Russell the rooster is a happy lad. He now has six ladies to cluck and fuss over, and all seems good in the freshly cleaned chook house. One hen has started laying (quite small speckled eggs to start with), and I'm hopeful that with the approaching winter solstice, others will start up soon. Three are only young pullets, but they are growing fast. I am really enjoying seeing all seven Barnevelders roaming around the place. Even if for most of this week it was in the rain and fog. Each evening, I've had to chase a pademelon out of the chook shed or the girls won't go inside. It doesn't bother Russell though - he's up on the perch by 4.30pm!
Thanks to some lovely friends in Franklin, today we took delivery of a side of lamb, with a side of pork still to come. The freezer will be very full again. The local abattoir that processes the animals provides a 'cut up sheet' for private stock to complete with your instructions on how you would like your meat butchered and packed. End result: we now have meat packed into portions for two and ready to cook. And we know exactly which paddock the lamb came from - now that's local sourcing. I've been consciously cooking and eating less meat recently, so this supply will last us a while. I have a string of recipes lined up to try.
On Sunday night I tried venison for the first time in years (it was tender and lovely), at a dinner with the person who shot and butchered the deer himself. After my recent rooster butchering experience, I'm pretty sure I could not tackle something the size of a deer.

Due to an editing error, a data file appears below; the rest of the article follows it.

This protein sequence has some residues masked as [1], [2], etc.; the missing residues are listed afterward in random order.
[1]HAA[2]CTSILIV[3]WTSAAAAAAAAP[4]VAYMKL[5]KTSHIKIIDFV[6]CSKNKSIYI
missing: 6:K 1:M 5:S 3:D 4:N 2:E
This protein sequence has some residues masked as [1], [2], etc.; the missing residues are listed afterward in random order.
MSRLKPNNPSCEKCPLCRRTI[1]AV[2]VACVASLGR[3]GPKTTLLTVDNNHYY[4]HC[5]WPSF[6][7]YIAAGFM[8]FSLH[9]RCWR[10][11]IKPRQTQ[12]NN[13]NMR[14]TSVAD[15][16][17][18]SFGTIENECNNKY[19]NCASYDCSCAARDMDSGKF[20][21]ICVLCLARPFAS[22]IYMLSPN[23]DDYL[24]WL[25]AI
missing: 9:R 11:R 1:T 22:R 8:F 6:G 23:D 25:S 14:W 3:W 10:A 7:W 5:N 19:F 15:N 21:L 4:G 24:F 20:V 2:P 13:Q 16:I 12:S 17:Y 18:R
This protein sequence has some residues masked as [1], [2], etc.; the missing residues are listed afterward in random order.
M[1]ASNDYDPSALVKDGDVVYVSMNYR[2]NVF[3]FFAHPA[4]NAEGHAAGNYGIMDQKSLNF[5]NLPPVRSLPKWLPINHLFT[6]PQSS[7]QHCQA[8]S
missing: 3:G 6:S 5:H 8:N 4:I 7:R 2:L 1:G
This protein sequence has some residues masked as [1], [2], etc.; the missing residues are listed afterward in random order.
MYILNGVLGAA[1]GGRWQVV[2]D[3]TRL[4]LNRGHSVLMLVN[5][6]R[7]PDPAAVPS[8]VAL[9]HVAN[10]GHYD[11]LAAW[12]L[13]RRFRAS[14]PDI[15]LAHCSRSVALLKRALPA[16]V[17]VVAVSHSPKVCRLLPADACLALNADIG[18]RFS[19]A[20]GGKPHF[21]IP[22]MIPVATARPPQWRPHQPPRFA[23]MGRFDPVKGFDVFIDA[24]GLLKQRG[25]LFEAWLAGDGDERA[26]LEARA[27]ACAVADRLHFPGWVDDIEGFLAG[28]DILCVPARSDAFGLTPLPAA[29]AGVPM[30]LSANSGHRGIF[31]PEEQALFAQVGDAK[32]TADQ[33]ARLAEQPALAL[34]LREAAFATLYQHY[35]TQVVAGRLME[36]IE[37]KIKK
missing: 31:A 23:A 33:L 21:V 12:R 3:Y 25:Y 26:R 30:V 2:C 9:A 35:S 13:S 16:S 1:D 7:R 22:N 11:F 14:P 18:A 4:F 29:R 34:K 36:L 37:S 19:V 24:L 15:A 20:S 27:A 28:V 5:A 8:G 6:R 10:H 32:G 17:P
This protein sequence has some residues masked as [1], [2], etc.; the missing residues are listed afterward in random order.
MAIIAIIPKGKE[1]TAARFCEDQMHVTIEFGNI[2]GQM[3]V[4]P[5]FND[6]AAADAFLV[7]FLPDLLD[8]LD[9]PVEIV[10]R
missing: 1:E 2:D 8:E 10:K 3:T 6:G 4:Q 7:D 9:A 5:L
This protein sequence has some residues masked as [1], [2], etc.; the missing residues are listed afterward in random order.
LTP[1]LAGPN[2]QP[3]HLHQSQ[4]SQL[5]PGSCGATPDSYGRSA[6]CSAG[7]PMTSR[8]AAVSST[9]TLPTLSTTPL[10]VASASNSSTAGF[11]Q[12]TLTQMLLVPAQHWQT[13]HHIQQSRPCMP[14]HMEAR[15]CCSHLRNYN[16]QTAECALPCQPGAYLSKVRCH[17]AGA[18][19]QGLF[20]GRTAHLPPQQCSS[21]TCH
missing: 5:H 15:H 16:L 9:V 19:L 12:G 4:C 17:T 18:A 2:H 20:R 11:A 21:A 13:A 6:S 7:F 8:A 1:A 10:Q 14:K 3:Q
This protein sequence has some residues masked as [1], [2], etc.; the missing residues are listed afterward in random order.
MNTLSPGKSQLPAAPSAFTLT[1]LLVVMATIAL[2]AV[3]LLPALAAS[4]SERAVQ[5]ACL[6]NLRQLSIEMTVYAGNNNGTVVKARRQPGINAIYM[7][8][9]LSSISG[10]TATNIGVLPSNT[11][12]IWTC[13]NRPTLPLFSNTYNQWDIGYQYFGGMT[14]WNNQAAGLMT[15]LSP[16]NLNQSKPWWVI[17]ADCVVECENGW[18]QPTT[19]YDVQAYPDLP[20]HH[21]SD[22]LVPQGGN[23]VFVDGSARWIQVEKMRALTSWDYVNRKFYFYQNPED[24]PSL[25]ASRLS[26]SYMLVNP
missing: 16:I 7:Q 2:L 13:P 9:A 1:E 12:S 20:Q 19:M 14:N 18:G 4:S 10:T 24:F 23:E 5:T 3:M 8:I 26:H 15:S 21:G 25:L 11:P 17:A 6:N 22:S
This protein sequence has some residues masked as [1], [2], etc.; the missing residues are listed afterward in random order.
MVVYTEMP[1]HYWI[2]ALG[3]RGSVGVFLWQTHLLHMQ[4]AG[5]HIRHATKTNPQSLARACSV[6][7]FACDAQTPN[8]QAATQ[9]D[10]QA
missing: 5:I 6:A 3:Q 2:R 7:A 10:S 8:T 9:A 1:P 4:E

The open days at Willie Smiths Organic Cider in Grove have become a monthly event, so last Sunday we went again, meeting up with friends for a very pleasant afternoon outside the big apple shed. Last time I went on a tour of the cidery. This time I got there early enough to go on a tour of the orchard with the grower, Andrew Smith. It was interesting to hear about some of the organic methods, the history of the property, his childhood there and how they prune the trees (very minimally). It is clear that they always have to think ahead of the market so that they grow and make what people want... the preference for Pink Lady apple over other varieties some years back just one example. They supply organic apples to a large supermarket nationally and despite some onerous requirements like regular audits against some very important and some quite ridiculous quality and OH&S criteria, his overall experience of working with them was very positive. On the other hand, Aldi quite rightly copped a serve for importing everything into Australia and not supporting local producers or manufacturers. Andrew said the orchard tours are an opportunity for them to educate consumers who in turn influence the supermarkets. Back at the shed, I tried a deliciously dry rhubarb cider and a pulled pork burger from Tasman Quartermasters who cater the day. Check their web site or Facebook page for details of the next one.